How do we know that the Qur'an has never been changed and there were no mistakes in human memory when the verses were being passed down from person to person?
The Qur’aan was revealed either with relevance to the events and incidents that took place during the life of the messenger (saw) or that Allah choose to reveal it without there being an incident related to its revelation.
On occasions Allah revealed whole surahs at once, at others times parts of surahs and at other times parts of Ayahs.
Stages in the collection of the Qur’aan
The people of knowledge mention that there were three main stages in the collection of the Qur’aan:
1- The Era of the Messenger (Sallahu alayhi wassalam)
During this period, the qur'an was being recorded by the companions of the Messenger (Sallallahu alaihi was Salam) as and when it was revealed and recited to them by the Messenger (Sallallahu alaihi was Salam).
The main method of preserving the Qur’aan in this period was through memory. The Arabs were well known for having exceptional memories and thus it was memorised by many in this period through this means. It was also preserved in writing during the life of the prophet (Sallallahu alahi was salam) on various material. It was preserved on Animal skins, bone, Date palm wood and animal shoulder.
The known memorisors and recitors of the qur’aan were many. That which will bring clarity to this fact is the hadeeth of Anas ibn Maalik who said:
“The prophet (Sallallahu alahi was salam) sent seventy men who were known as ‘Al Qurraa’ (The proficient reciters of the qur’aan) upon a mission. They were confronted by the people of the tribes of Hayaan, Ra’l and dhakwaan (Tribes who had animosity with the messenger (Sallallahu alaihi wa salam) and were (all) killed…” (Collected by Al Bukhaari 4088 and Muslim 1581)
On the basis of this incident the messenger supplicated against them in the dua of Qunoot for the period of a month.
The Hadeeth establishes the fact that the memorizers of the qur’aan at the time of the messenger (Sallallahu alaihi wa salam) were many.
Imaam Abu Ubaid in his book ‘Al Qiraa’aat’ mentions some of the most popular of those who had memorised the quar’aan. From them we have the four caliphs of the messenger (Sallallahu alaihi was salam) and the likes of Abdullah ibn mas’ood, Abdullah ibn Umar, Abdullah ibn Abbaas, Abdullah ibn Zubair, Abdullah ibn al Amr’ ibnil Aas, Saalim the freed slave of Abi Hudhaifa, Ubayy Ibn Ka’b, Mu’aadh ibn Jabal, Zaid ibn Thaabit and Abu Darda. Alongside Aisha, Hafsa and Umm Sala to name but a few.
2 - The period of Abu Bakr As Siddeeq (Radhiyallahu ‘Anhu)
During the caliphate of Abu Bakr in the twelfth year after Hijra, Abu Bakr commissioned the second stage in the compilation and preservation of the Qur’aan. The reason for his compilation was that which took place during the Battle of Yamaamah a large number of memorisers of the qur’aan were killed in battle. Abu Bakr, who was the khalifah at the time was concerned about the deaths of the proficient in the recitation of the qur’aan since it was not officially collected in one book at the time but either memorized in its totality or preserved in writing in various places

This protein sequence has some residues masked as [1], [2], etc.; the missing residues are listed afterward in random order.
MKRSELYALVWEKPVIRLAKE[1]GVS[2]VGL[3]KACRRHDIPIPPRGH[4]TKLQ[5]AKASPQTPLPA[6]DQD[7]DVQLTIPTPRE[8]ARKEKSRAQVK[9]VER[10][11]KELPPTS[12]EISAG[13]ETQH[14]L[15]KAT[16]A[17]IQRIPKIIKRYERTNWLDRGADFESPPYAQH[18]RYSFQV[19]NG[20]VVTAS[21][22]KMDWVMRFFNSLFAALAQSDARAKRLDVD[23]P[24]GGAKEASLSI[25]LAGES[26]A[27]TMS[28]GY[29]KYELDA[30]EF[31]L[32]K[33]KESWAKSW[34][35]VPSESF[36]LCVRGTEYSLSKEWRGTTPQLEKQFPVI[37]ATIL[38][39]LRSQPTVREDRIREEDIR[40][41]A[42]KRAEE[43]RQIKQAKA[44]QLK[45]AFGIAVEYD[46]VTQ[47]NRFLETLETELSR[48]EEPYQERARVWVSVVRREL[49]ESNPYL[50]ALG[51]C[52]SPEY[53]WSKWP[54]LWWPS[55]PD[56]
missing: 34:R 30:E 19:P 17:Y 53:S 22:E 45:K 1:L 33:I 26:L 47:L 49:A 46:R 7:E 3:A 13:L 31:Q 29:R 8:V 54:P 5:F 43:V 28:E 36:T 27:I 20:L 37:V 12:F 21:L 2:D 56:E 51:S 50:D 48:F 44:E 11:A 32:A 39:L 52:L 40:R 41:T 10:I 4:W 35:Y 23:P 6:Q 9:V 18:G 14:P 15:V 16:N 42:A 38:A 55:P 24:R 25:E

During this battle known as ‘the wars of apostasy’ against Musailima the great liar and false prophet, a great number of memorizers of the Qur’aan were killed (more than 400 in number) thus Abu Bakr in order to protect the qur’aan had it officially collected since at that time it was either preserved writing present in various places or it was preserved in totality in the chests of the believers. An explanation of this incident occurs in the following hadeeth in Saheeh Bukhaari. Zaid Ibn Thaabit (who was commissioned by Abu Bakr to undertake the task of collecting the Qur’aan, narrates the conversation he had with Abu Bakr in the presence of Umar, who had suggested to Abu Bakr that the Qur’aan should be collected, the incident occurs in the following hadeeth:
Narrated Zaid bin Thabit Al-Ansari, one of the scribes of the Revelation: Abu Bakr sent for me after the casualties among the warriors (of the battle) of Yamaama (where a great number of Qurra were killed). ‘Umar was in the presence of Abu Bakr, when he (Abu Bakr) said (to Zaid): “Umar has come to me and said, the People have suffered heavy casualties on the day of (the battle of) Yamama, and I am afraid that there will be some casualties among the Qurra (those who know the Qur’an by heart) elsewhere, whereby a large part of the Qur’an may be lost, unless you collect it. Thus I am of the opinion that you should collect the Qur’an.’ Abu Bakr added, ‘I said to ‘Umar, “How can I do something which Allah’s Apostle has not done?” ‘Umar said (to me) “By Allah, it is a good thing”. So ‘Umar kept on pressing trying to persuade me to accept his proposal, till Allah opened my bosom for it and I had the same opinion as ‘Umar’. (Zaid bin Thaabit added:) ‘Umar was sitting with him (Abu Bakr) and was not speaking. Abu Bakr said (to me), ‘You are a wise young man and we do not suspect you (of telling lies or of forgetfulness); and you used to write the Divine Inspiration for Allah’s Apostle. Therefore, look for the Qur’aan and collect it (in one manuscript)’. By Allah, if he (Abu Bakr) had ordered me to shift one of the mountains (from its place) it would not have been harder for me than what he had ordered me concerning the collection of the Qur’an. I said to both of them, ‘How will you carry out a thing which the Prophet has not done?’ Abu Bakr said, ‘By Allah, it is a good thing. So I continued discussing with him about it till Allah opened my bosom for that which He had opened the bosoms of Abu Bakr and ‘Umar. So I started locating the Quranic material and collecting it from parchments, scapula, leafstalks of date palms and from the memories of men (who knew it by heart). I found with Khuzaima two verses of Suraat-at-Tauba which I had not found with anybody else (and they were):
‘Verily there has come to you an Apostle (Muhammad) from among yourselves. It grieves him that you should receive any injury or difficulty. He (Muhammad) is ardently anxious over you (to be rightly guided)’ (9:128).
The manuscript on which the Qur’an was collected, remained with Abu Bakr till Allah took him unto Him, and then with ‘Umar till Allah took him unto Him, and finally it remained with Hafsa, ‘Umar’s daughter. (Collected by Imaam Al Bukhaari in his ‘Saheeh’ 4679)
This ordering of the collection and compilation of the Qur’aan carried out by Abu Bakr is mentioned as being from the greatest of his virtues.